In 2010, he published Mosquito Empires: Ecology and War in the Greater Caribbean, 1620–1914, where he argues that ecological changes brought by a transition to a sugar plantation economy increased the scope for mosquito-borne diseases like yellow fever and malaria, and that "differential resistance" between local and European populations shaped the arc of Caribbean history. Specifically, he says that it helps explain how Spain was able to protect its Caribbean colonies from its European rivals for so long and also why imperial Spain, France, and Britain ultimately lost their mainland empires in revolutionary wars in the Americas late 18th and early 19th centuries.[8][9][10] The book won the Beveridge Prize from the American Historical Association, a PROSE award from the Association of American Publishers, and was listed by the Wall Street Journal among the best books in early American history.[3]

In 2016 McNeill and co-author Peter Engelke published The Great Acceleration: An Environmental History of the Anthropocene Since 1945. The "Great Acceleration" of the title refers to the initial decades of the Anthropocene, which is a proposed era of greater human interference in the Earth's ecology.[11] McNeill has also written a world history textbook, The Webs of Humankind (2020). He is working on an environmental history of the Industrial Revolution.[citation needed]

Awards and honorsEdit

BibliographyEdit

BooksEdit

ArticlesEdit

McNeill, J.R. "Peak Document and the Future of History," American Historical Review 125(2020), 1-18.

ReferencesEdit

  1. ^ a b G. John Ikenberry (May–June 2003). "Capsule Review: The Human Web: A Bird's-Eye View of World History". Foreign Affairs. Retrieved 1 February 2018.
  2. ^ "William H. McNeill, Pioneering World Historian, 1917–2016". University of Chicago News. 11 July 2016.
  3. ^ a b c "John McNeill". Walsh School of Foreign Service. Georgetown University. Archived from the original on 2 February 2018. Retrieved 1 February 2018.
  4. ^ Lewis, Martin W. (January 2000). "Reviewed Work: Something New under the Sun: An Environmental History of the Twentieth-Century World by J. R. McNeill". Geographical Review. 90 (1): 147–149. doi:10.2307/216186. JSTOR 216186.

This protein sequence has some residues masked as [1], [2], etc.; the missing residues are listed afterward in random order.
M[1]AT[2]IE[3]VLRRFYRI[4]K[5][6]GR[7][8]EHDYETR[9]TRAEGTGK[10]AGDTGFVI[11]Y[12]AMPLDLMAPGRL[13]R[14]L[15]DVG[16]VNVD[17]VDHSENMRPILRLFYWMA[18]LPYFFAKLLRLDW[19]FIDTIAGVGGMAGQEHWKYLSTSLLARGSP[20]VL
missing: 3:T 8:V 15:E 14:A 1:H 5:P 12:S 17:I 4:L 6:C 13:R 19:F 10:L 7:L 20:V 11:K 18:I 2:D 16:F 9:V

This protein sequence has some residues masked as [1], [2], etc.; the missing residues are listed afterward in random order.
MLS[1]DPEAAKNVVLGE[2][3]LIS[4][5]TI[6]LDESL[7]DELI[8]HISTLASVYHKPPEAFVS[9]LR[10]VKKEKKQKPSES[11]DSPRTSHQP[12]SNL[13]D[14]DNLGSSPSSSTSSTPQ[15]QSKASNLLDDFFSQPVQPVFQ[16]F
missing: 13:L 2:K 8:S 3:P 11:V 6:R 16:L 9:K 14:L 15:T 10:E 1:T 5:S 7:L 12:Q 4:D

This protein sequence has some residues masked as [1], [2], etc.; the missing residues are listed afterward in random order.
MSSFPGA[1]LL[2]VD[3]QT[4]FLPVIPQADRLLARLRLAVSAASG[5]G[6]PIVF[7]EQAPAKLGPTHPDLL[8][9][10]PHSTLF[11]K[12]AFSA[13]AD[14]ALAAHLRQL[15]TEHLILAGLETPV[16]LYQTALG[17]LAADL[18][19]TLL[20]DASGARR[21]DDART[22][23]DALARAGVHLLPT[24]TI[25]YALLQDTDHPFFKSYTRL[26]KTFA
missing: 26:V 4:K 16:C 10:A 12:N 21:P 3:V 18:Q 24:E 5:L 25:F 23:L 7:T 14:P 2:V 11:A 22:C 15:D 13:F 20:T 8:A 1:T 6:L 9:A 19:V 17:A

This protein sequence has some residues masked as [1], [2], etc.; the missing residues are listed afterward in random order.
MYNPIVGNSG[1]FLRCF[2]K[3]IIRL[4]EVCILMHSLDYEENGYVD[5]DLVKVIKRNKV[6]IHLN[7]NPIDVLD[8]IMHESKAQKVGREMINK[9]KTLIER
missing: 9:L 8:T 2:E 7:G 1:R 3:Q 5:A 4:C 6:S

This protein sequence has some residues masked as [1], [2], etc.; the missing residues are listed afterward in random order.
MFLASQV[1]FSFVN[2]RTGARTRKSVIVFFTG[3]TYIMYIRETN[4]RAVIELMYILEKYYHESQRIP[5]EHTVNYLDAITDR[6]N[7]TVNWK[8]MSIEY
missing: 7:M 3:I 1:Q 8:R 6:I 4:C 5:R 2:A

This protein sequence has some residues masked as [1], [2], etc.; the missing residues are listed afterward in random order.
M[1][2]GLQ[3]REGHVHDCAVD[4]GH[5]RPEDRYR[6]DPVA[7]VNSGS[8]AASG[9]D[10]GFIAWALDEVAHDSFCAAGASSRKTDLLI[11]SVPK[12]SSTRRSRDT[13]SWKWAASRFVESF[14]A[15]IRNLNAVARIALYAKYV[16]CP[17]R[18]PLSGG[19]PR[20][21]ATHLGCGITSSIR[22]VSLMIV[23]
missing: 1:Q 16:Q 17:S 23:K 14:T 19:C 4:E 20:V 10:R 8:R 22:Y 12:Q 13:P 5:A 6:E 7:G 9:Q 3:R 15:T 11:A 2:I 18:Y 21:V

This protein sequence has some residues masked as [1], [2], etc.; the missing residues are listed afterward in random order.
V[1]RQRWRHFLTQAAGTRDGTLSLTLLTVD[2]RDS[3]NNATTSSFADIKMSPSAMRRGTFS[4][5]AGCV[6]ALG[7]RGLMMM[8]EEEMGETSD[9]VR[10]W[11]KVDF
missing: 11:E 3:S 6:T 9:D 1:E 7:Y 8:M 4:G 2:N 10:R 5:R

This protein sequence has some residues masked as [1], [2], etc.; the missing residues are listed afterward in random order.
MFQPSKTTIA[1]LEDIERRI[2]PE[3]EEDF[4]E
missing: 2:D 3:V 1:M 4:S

5. ^ Teresi, Dick (25 June 2000). "It's Been Hell on Earth". New York Times. Retrieved 1 February 2018.
  6. ^ Richard N. Cooper (July–August 2000). "Capsule Review: Something New Under the Sun". Foreign Affairs. Retrieved 1 February 2018.
  7. ^ Soluri, John (Fall 2002). "Something New Under the Sun: An Environmental History of the Twentieth-Century World (review)". Journal of Social History. 36 (1): 183–185. doi:10.1353/jsh.2002.0109. S2CID 145114354.
  8. ^ J. R. McNeill (18 October 2010). "Malarial mosquitoes helped defeat British in battle that ended Revolutionary War". Washington Post. Retrieved 1 February 2018.
  9. ^ Espinosa, Mariola (Winter 2011). "Mosquito Empires: Ecology and War in the Greater Caribbean, 1620–1914 (review)". Journal of Interdisciplinary History. 41 (3): 483–484. doi:10.1162/JINH_r_00140. S2CID 195826775.
  10. ^ Dillman, Jefferson (October 2012). "Review of McNeill, J. R., Mosquito Empires: Ecology and War in the Greater Caribbean, 1620-1914". H-Caribbean, H-Net Reviews. Retrieved 1 February 2018.
  11. ^ Peter Engelke; J.R. McNeill (21 April 2016). "Earth Day: Are we at the beginning of a new geological era?". Washington Post. Retrieved 1 February 2018.
  12. ^ "2010 Award Winners". PROSE Awards. Retrieved 1 February 2018.

External linksEdit